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Acupuncture


Traditional Chinese medicine theorizes that there are more than 2,000 acupuncture points on the human body, and that these connect with 12 main and 8 secondary pathways called meridians. Chinese medicine practitioners believe these meridians conduct energy, or qi (pronounced

Western scientists have found meridians hard to identify because meridians do not directly correspond to nerve or blood circulation pathways. Some researchers believe that meridians are located throughout the body's connective tissue; others do not believe that qi exists at all. Such differences of opinion have made acupuncture an area of scientific controversy. Several processes have been proposed to explain acupuncture's effects, primarily those on pain. Acupuncture points are believed to stimulate the central nervous system (the brain and spinal cord) to release chemicals into the muscles, spinal cord, and brain. These chemicals either change the experience of pain or release other chemicals, such as hormones, that influence the body's self-regulating systems. The biochemical changes may stimulate the body's natural healing abilities and promote physical and emotional well-being. There are three main mechanisms:

1. Western scientists have found evidence that acupuncture points are strategic conductors of electromagnetic signals. Stimulating points along these pathways through acupuncture enables electromagnetic signals to be relayed at a greater rate than under normal conditions. These signals may start the flow of pain-killing biochemicals, such as endorphins, and of immune system cells to specific sites in the body that are injured or vulnerable to disease. 2. Research has found that several types of opioids may be released into the central nervous system during acupuncture treatment, thereby reducing pain. 3. Studies have shown that acupuncture may alter brain chemistry by changing the release of neurotransmitters and neurohormones. Acupuncture also has been documented to affect the parts of the central nervous system related to sensation and involuntary body functions, such as immune reactions and processes whereby a person's blood pressure, blood flow, and body temperature are regulated.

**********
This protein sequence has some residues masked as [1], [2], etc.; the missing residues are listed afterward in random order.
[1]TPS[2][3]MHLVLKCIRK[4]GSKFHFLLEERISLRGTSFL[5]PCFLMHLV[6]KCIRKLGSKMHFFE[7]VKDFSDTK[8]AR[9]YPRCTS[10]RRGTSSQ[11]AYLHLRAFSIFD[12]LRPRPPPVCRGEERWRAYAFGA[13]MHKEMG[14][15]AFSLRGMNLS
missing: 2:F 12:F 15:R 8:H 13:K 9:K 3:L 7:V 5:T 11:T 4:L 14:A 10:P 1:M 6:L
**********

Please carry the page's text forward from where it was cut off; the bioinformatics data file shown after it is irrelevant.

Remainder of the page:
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Fact Credit:
NIH NCCAM
NCCAM

Further Reading
A Brief History of Chinese Medicine : and Its Influence
by P. Y. Ho, F. P. Lisowski


Related Web Links
Traditional Medicine and Pseudoscience in China
by CSICOP

Understanding Complementary and Alternative Medicine
by NCCAM





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